As mentioned earlier, the Maryland/Washington DC entry won my initial tournament as the #6 seed, largely behind a great offense. Their starting lineup featured an infield of Jimmie Foxx, Cupid Childs, Cal Ripken, and Frank Baker, with an outfield of Babe Ruth, Al Kaline, and Charlie Keller (Kaline had to play CF, but he did have nearly 500 career games there). That team had 2 distinct weakness: their catching was weak (Babe Phelps & Pop Snyder), and their two best short relievers were Steve Farr and Jeff Nelson, who were certainly quality pitchers, but in a competition like this, I had them as only the #31 ranked team in terms of short relief. They were able to overcome it in the tournament, but it remains an area of weakness. However, they would now have access to one of the best closers of recent vintage, Josh Hader, who happens to the be the all-time leader (minimum 300 innings) in both strikeouts per 9 innings (15.2) and fewest hits allowed per 9 innings (4.4).  A really nice addition.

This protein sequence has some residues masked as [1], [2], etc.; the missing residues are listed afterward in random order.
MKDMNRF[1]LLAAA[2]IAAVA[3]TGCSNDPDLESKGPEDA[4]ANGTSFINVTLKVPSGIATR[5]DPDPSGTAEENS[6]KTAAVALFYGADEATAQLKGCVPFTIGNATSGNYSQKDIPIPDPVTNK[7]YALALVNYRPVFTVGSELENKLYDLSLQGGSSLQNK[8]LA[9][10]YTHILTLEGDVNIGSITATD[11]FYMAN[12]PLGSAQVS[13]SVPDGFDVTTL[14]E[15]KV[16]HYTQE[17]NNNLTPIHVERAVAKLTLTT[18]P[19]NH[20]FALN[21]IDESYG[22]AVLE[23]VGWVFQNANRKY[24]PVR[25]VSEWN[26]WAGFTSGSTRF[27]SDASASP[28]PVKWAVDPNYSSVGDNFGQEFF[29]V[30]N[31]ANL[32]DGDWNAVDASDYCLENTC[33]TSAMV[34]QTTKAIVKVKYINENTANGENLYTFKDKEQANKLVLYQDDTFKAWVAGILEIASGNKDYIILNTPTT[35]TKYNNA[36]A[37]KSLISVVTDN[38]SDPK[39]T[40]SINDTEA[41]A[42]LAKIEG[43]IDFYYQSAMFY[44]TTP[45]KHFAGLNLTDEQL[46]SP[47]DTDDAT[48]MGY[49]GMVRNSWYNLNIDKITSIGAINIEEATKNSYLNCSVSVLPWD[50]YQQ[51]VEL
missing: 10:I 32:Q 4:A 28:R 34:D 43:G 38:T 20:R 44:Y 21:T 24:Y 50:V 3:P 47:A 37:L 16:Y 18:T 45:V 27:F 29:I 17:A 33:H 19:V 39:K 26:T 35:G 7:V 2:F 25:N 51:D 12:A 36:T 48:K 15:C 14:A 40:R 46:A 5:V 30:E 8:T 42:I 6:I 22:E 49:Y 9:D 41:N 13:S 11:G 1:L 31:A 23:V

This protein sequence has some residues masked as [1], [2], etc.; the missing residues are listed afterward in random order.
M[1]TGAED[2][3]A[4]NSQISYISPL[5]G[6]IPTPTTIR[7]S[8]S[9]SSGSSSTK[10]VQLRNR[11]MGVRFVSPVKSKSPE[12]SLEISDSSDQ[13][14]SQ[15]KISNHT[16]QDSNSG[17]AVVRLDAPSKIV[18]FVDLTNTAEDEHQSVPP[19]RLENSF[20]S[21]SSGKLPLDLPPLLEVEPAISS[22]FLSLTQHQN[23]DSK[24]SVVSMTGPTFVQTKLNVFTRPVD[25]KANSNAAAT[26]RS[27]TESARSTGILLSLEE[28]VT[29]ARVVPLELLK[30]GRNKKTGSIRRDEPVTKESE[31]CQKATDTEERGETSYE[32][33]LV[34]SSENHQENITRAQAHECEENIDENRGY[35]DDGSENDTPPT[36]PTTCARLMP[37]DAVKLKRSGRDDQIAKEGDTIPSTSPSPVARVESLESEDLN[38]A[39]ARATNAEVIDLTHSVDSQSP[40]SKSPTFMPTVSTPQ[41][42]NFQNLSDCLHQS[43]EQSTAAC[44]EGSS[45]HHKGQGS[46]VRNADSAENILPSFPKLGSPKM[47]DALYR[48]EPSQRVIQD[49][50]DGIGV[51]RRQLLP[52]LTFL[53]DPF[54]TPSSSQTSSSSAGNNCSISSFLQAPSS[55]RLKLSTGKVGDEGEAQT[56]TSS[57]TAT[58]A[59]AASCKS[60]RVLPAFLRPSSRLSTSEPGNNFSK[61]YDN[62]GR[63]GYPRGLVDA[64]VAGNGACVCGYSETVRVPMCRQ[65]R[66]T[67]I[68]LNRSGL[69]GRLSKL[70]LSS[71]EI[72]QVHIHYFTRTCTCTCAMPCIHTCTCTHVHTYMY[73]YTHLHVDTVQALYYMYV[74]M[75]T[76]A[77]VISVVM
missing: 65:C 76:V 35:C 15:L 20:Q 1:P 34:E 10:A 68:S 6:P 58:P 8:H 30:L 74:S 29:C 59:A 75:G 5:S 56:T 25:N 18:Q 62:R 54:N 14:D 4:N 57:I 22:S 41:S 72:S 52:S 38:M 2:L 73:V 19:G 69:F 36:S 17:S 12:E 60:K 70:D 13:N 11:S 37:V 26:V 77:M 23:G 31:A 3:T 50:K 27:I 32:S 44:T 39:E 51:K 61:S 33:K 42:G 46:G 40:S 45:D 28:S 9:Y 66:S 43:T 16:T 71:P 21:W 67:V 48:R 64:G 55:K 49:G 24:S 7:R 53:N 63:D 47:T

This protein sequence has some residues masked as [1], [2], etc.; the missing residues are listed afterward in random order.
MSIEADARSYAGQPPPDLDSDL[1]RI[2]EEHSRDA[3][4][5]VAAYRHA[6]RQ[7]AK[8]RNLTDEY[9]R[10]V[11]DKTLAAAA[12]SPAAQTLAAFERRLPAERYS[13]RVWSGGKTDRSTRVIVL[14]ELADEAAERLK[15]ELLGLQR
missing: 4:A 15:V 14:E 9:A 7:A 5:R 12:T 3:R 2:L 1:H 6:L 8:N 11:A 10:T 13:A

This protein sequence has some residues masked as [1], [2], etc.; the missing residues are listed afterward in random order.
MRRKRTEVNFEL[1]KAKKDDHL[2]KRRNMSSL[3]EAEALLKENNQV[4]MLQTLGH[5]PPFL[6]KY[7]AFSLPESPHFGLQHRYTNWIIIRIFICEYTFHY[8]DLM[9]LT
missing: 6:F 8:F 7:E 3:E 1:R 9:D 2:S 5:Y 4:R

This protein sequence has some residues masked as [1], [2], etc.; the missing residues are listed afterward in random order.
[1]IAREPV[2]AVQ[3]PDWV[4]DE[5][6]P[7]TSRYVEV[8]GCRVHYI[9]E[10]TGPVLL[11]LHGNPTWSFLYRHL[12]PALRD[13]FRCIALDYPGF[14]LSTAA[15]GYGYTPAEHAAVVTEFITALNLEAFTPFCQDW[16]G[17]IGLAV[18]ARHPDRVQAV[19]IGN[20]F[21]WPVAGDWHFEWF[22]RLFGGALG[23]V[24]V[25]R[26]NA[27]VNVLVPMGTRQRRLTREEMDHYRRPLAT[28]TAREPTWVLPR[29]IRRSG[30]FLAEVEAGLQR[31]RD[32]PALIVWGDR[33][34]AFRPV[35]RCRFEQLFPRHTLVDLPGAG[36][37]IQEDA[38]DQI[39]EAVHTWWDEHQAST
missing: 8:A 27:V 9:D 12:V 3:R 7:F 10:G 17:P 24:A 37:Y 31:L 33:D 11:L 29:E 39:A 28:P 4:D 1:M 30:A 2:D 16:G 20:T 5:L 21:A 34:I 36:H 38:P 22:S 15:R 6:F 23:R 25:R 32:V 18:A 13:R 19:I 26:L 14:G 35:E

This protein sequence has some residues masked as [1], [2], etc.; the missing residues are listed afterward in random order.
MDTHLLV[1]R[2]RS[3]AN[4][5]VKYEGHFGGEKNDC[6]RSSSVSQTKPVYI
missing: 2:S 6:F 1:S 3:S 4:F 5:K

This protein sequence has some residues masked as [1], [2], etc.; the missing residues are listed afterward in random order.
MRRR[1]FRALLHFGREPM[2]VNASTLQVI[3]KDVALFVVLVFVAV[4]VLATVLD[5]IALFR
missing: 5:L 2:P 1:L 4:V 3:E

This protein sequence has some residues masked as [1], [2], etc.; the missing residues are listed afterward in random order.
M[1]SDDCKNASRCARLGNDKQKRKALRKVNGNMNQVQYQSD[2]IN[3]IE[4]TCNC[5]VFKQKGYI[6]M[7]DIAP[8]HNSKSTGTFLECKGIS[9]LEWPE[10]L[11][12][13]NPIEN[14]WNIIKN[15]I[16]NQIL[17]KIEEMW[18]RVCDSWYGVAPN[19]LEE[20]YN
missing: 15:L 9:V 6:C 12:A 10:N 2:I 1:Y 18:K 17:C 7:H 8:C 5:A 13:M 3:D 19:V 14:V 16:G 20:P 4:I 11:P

Shohei Ohtani (Japan) would be a welcome addition to the EurAusAsia team. I didn’t use DH’s in my lineup constructions the first time around, but if I were to ever re-do it, I’m sure I would this time. EurAusAsia didn’t have a whole lot of offensive punch on the roster, so he would definitely help there. And, Ohtani would also give another capable arm to the staff.